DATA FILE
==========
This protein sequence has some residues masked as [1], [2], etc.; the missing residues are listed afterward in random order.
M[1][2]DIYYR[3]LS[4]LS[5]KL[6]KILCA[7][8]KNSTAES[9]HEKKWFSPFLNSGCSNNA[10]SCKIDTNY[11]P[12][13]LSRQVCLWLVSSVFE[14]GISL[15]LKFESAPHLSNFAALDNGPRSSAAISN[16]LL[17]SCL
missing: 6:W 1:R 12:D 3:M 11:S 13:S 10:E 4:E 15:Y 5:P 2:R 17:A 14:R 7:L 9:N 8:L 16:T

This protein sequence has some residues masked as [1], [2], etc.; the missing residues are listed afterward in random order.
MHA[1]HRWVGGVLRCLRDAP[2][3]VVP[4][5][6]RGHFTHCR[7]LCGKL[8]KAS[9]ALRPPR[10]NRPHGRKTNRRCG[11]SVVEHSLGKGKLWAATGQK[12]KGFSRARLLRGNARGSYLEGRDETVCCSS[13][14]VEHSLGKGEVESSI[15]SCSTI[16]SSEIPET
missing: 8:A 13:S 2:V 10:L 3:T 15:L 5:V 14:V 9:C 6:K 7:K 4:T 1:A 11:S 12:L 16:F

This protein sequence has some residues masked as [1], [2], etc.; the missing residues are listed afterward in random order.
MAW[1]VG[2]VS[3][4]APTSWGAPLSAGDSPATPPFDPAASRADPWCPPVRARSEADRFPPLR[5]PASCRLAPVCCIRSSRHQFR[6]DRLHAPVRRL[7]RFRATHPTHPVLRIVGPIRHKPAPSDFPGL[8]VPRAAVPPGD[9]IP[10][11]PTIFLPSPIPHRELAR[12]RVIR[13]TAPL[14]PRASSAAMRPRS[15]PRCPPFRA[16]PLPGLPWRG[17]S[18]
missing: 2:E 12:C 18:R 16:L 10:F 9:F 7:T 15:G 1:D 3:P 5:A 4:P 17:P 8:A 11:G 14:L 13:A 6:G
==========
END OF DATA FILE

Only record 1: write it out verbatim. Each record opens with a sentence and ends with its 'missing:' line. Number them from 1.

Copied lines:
This protein sequence has some residues masked as [1], [2], etc.; the missing residues are listed afterward in random order.
M[1][2]DIYYR[3]LS[4]LS[5]KL[6]KILCA[7][8]KNSTAES[9]HEKKWFSPFLNSGCSNNA[10]SCKIDTNY[11]P[12][13]LSRQVCLWLVSSVFE[14]GISL[15]LKFESAPHLSNFAALDNGPRSSAAISN[16]LL[17]SCL
missing: 6:W 1:R 12:D 3:M 11:S 13:S 10:E 4:E 15:Y 5:P 2:R 17:A 14:R 7:L 9:N 8:L 16:T